It’s true. Before you become a parent, you look at other people with children and think, I’m never gonna be like that when I become a mom. I’m still going to do all the things I love, go to parties, on vacations, camping, you name it, we were going to do it, and having a baby wasn’t going to stop us.
Now, I’m not going to lie, with our first we worked real hard to make this happen. And generally, we did ok. We had a ‘good’ baby. Easy going, sleep anywhere kind of baby. And my husband and I were determined to keep doing what we'd always done! I felt this need to prove to others that having a baby wasn’t going to slow me down. For the most part, it didn’t.
Don’t get me wrong, we had our usual struggles any new parents have when they add a baby into the mix. But I had support all around me getting me through those hard times. Having friends that were having babies at the same time was a HUGE help!
Fast forward to baby #2. If I could get through those first couple of years with one baby, basically unscathed, then surely having a second was going to be a walk in the park? How I wished someone would have told me to slow down, give yourself time to recover, there’s no need to prove to anyone that you can do all the things you did with one…Oh wait, they did, I just chose not to listen. After all, I was super mom, right?
Wrong. So very wrong.
From the time we brought our daughter home, 18 hours after she was born, I didn’t stop. It was summer, we had a 2 year old, and once again, I had the need to prove I could do it all. I remember the day so well, when I was forced to slow down (the first time). It was a beautiful 30-degree day in Edmonton. I was 2 weeks postpartum and my husband had just returned to work days prior. I was ready to prove to the world that heading out alone with a toddler and a newborn was no big deal. I thought,” I’ll ease my way into it, I’ll just make a quick trip to Babies "R" Us and then head back home for nap time.”
Now here’s the TMI part. When you have a baby, your body needs time to recover. You will have 'lochia', this is the bleeding and discharge that happens after having a baby and is a normal part of the healing process after childbirth. It takes about 4-6 weeks for this bleeding to stop completely. Everyday it should get lighter, and a good indication that you are not resting enough is if the bleeding gets heavier after already having slowed down. This is where you should listen to your body and get the rest it needs. I didn’t listen. Now, your OB (or midwife) and nurses will all tell you that if you have a clot of blood larger than a golf ball, or are bleeding heavily 4 or more days after giving birth, you should seek medical advice as it could be a sign of hemorrhaging. I ignored the fact that a week earlier, I did have a large clot pass and bled a bit heavier that day but the next day all seemed back to normal.
So, back to my trip to Babies "R" Us. I’m in the parking lot, have managed to get both kids settled into the newly purchased double stroller and am ready to spend those gift cards! I take 10 steps toward the doors and before I could even get inside, I feel a warm gush. "Oh, shit". My first reaction is not panic but sheer embarrassment, what if someone sees this mess. I quickly make my way into the store and right to the bathroom. I have no idea what I’m about to discover. I pull my pants down and there it is, one massive fist sized clot and now the blood is just pouring out of me into the toilet. So, what is the first thing one does in this terrifying moment…call their mom! I tell her what’s going on and like any concerned mother, she says "why the hell are you calling me? Hang up and call 911". Right, why didn’t I think of that. So, I hang up the phone and proceed to call… my husband…I was still in denial. My husband is a very logical man, so he too is confused as to why I’m phoning him first. He tells me to hang up and call 911 and he will make his way there.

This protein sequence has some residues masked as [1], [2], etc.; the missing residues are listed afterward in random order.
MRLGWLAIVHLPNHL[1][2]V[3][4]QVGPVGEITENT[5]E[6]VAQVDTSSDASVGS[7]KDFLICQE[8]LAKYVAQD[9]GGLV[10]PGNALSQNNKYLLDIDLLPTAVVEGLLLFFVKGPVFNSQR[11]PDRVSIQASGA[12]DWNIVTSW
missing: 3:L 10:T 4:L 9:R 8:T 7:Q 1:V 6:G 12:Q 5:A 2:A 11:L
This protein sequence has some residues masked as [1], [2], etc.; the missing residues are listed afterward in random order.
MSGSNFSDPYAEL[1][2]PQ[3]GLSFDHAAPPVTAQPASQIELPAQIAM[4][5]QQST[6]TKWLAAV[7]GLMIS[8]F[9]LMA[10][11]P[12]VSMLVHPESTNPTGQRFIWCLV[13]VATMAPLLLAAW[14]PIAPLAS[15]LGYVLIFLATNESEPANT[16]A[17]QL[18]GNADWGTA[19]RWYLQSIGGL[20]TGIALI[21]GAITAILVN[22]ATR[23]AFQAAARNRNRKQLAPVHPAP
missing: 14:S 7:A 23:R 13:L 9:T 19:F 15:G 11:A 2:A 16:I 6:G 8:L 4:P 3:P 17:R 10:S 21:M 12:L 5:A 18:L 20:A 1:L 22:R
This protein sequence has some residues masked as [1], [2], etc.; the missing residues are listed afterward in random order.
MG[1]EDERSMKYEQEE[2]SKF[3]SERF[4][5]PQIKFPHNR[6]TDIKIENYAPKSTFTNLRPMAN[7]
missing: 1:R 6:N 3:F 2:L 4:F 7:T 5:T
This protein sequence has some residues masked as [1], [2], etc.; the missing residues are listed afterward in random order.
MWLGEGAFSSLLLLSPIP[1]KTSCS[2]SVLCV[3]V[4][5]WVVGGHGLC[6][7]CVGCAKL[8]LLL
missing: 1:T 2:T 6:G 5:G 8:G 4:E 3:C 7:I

This time I did. The 911 operator is very nice and quickly dispatches an ambulance. Problem #2, no body knows I’m in the bathroom and will be very curious to know why an ambulance has shown up to there store. Never mind that I still have kids to deal with. Luckily, before the ambulance arrives, someone comes into the bathroom. I politely say, “excuse me, just wondering if you could help me out and go get the manager”? Well, it so happens that she is the manager, whew, thank God. So, I tell her what’s going on and she springs into action. After getting the stall door open, she kindly takes the stroller with the kids and heads out to tell someone to wait for the ambulance. I was pretty calm through the whole thing, I had some medical background and new if I wasn’t feeling faint yet, that I was doing ok. The ambulance came, packed me up and we headed out. And I thought I was going to be embarrassed before…ugh. My husband arrived just in time to take the kids before the ambulance took me away.
Everything turned out fine in the end. I was given synthetic oxytocin to help contract my uterus and the doctors were able to manually push the remaining clots out and eventually control the bleeding. I was released later that night after some observation.
A lot of the things I went through after I had my second child is really what pushed me into becoming a postpartum doula. My 2nd took a huge toll on me, both mentally and physically. Another near death experience 6 weeks postpartum shook me to my core(more about that one another time). Full on postpartum depression hit when my daughter was 9 months old and it has been an uphill battle ever since. I feel so strongly about helping other mothers to, slow down, in there '4th trimester'. I know all to well the effects of doing too much too soon after giving birth. We don't have to prove anything to anyone, if we truly want to be the 'super' moms we think we need to be (we don't, by the way), then we had better take care of ourselves first!